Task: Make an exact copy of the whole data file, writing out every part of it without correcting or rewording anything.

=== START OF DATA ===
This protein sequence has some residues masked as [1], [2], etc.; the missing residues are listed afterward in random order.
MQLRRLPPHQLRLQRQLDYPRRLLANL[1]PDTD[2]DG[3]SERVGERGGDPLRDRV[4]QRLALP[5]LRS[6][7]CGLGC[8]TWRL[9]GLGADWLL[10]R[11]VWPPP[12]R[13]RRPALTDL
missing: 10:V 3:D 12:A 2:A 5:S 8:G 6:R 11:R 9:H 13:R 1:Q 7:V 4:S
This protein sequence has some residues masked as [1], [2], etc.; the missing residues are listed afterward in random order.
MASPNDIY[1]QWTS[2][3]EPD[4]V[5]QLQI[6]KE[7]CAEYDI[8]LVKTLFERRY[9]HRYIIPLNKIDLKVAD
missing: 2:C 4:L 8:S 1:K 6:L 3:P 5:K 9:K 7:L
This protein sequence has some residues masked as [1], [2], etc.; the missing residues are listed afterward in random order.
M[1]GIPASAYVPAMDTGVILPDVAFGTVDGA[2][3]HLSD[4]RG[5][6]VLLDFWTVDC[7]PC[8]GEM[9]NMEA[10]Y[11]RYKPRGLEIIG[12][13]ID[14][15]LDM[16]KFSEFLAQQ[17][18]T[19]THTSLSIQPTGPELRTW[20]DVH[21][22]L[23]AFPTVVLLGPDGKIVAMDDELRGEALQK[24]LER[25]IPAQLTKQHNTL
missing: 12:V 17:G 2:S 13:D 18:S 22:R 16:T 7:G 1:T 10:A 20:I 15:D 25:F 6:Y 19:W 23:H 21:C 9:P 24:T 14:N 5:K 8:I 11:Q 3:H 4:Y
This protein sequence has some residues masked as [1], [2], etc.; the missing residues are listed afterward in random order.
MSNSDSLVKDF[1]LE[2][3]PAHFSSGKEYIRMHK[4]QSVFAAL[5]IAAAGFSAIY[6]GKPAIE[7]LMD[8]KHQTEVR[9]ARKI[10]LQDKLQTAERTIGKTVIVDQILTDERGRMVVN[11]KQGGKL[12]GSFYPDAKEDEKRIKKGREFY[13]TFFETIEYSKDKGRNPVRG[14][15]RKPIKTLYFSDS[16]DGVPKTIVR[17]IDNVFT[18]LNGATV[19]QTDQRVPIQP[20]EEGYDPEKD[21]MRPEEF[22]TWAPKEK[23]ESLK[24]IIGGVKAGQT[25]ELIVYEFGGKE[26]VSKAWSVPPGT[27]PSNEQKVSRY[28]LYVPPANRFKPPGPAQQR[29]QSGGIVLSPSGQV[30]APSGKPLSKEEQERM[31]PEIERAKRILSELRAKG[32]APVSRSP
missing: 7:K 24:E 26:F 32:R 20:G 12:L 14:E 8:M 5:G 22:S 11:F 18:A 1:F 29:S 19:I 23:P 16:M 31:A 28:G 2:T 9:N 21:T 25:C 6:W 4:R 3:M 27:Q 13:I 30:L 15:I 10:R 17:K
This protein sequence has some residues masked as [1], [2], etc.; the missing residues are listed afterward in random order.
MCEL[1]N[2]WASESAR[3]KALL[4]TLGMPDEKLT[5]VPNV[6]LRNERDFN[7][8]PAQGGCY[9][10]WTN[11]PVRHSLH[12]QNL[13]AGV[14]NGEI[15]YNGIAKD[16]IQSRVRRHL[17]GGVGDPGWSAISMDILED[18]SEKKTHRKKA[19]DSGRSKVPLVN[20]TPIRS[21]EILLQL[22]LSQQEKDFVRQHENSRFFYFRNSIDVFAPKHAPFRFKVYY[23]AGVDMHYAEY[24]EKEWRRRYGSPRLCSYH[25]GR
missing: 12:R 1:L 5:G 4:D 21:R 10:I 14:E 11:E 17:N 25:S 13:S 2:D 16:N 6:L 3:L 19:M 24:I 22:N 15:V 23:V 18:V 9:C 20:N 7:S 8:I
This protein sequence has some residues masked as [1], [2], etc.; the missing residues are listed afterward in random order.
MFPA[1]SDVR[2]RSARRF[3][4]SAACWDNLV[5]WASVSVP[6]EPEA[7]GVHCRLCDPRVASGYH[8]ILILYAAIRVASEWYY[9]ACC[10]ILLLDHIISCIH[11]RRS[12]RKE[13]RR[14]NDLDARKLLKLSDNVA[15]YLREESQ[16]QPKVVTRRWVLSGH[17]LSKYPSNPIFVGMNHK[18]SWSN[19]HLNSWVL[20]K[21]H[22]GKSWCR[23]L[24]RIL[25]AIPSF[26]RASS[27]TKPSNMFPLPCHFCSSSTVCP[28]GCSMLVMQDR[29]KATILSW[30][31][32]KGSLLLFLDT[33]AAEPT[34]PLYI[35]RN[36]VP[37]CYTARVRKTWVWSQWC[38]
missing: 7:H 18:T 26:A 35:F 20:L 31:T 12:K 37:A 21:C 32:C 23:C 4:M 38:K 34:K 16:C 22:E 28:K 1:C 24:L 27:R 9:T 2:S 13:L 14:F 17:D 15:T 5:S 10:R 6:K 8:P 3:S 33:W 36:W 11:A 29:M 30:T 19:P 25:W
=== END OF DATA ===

This protein sequence has some residues masked as [1], [2], etc.; the missing residues are listed afterward in random order.
MQLRRLPPHQLRLQRQLDYPRRLLANL[1]PDTD[2]DG[3]SERVGERGGDPLRDRV[4]QRLALP[5]LRS[6][7]CGLGC[8]TWRL[9]GLGADWLL[10]R[11]VWPPP[12]R[13]RRPALTDL
missing: 10:V 3:D 12:A 2:A 5:S 8:G 6:R 11:R 9:H 13:R 1:Q 7:V 4:S
This protein sequence has some residues masked as [1], [2], etc.; the missing residues are listed afterward in random order.
MASPNDIY[1]QWTS[2][3]EPD[4]V[5]QLQI[6]KE[7]CAEYDI[8]LVKTLFERRY[9]HRYIIPLNKIDLKVAD
missing: 2:C 4:L 8:S 1:K 6:L 3:P 5:K 9:K 7:L
This protein sequence has some residues masked as [1], [2], etc.; the missing residues are listed afterward in random order.
M[1]GIPASAYVPAMDTGVILPDVAFGTVDGA[2][3]HLSD[4]RG[5][6]VLLDFWTVDC[7]PC[8]GEM[9]NMEA[10]Y[11]RYKPRGLEIIG[12][13]ID[14][15]LDM[16]KFSEFLAQQ[17][18]T[19]THTSLSIQPTGPELRTW[20]DVH[21][22]L[23]AFPTVVLLGPDGKIVAMDDELRGEALQK[24]LER[25]IPAQLTKQHNTL
missing: 12:V 17:G 2:S 13:D 18:S 22:R 16:T 7:G 1:T 10:A 20:I 15:D 25:F 6:Y 19:W 23:H 21:C 9:P 24:T 14:N 5:K 8:I 11:Q 3:H 4:Y
This protein sequence has some residues masked as [1], [2], etc.; the missing residues are listed afterward in random order.
MSNSDSLVKDF[1]LE[2][3]PAHFSSGKEYIRMHK[4]QSVFAAL[5]IAAAGFSAIY[6]GKPAIE[7]LMD[8]KHQTEVR[9]ARKI[10]LQDKLQTAERTIGKTVIVDQILTDERGRMVVN[11]KQGGKL[12]GSFYPDAKEDEKRIKKGREFY[13]TFFETIEYSKDKGRNPVRG[14][15]RKPIKTLYFSDS[16]DGVPKTIVR[17]IDNVFT[18]LNGATV[19]QTDQRVPIQP[20]EEGYDPEKD[21]MRPEEF[22]TWAPKEK[23]ESLK[24]IIGGVKAGQT[25]ELIVYEFGGKE[26]VSKAWSVPPGT[27]PSNEQKVSRY[28]LYVPPANRFKPPGPAQQR[29]QSGGIVLSPSGQV[30]APSGKPLSKEEQERM[31]PEIERAKRILSELRAKG[32]APVSRSP
missing: 7:K 24:E 26:F 32:R 20:G 12:L 14:E 8:M 5:G 22:S 11:F 18:A 1:F 29:S 19:I 23:P 16:M 31:A 28:G 2:T 9:N 21:T 25:C 6:W 4:R 3:M 27:Q 13:I 30:L 15:I 10:R 17:K
This protein sequence has some residues masked as [1], [2], etc.; the missing residues are listed afterward in random order.
MCEL[1]N[2]WASESAR[3]KALL[4]TLGMPDEKLT[5]VPNV[6]LRNERDFN[7][8]PAQGGCY[9][10]WTN[11]PVRHSLH[12]QNL[13]AGV[14]NGEI[15]YNGIAKD[16]IQSRVRRHL[17]GGVGDPGWSAISMDILED[18]SEKKTHRKKA[19]DSGRSKVPLVN[20]TPIRS[21]EILLQL[22]LSQQEKDFVRQHENSRFFYFRNSIDVFAPKHAPFRFKVYY[23]AGVDMHYAEY[24]EKEWRRRYGSPRLCSYH[25]GR
missing: 12:R 1:L 5:G 4:D 21:R 10:I 14:E 11:E 17:N 25:S 13:S 2:D 16:N 6:L 3:L 19:M 24:I 22:N 15:V 23:V 18:V 9:C 20:N 7:S 8:I
This protein sequence has some residues masked as [1], [2], etc.; the missing residues are listed afterward in random order.
MFPA[1]SDVR[2]RSARRF[3][4]SAACWDNLV[5]WASVSVP[6]EPEA[7]GVHCRLCDPRVASGYH[8]ILILYAAIRVASEWYY[9]ACC[10]ILLLDHIISCIH[11]RRS[12]RKE[13]RR[14]NDLDARKLLKLSDNVA[15]YLREESQ[16]QPKVVTRRWVLSGH[17]LSKYPSNPIFVGMNHK[18]SWSN[19]HLNSWVL[20]K[21]H[22]GKSWCR[23]L[24]RIL[25]AIPSF[26]RASS[27]TKPSNMFPLPCHFCSSSTVCP[28]GCSMLVMQDR[29]KATILSW[30][31][32]KGSLLLFLDT[33]AAEPT[34]PLYI[35]RN[36]VP[37]CYTARVRKTWVWSQWC[38]
missing: 7:H 18:T 26:A 35:F 20:L 31:T 12:K 37:A 21:C 32:C 23:C 4:M 38:K 34:K 16:C 22:E 28:K 1:C 24:L 27:R 9:T 2:S 13:L 14:F 17:D 15:T 5:S 10:R 6:K 8:P 3:S 33:W 36:W 11:A 29:M 30:T 19:P 25:W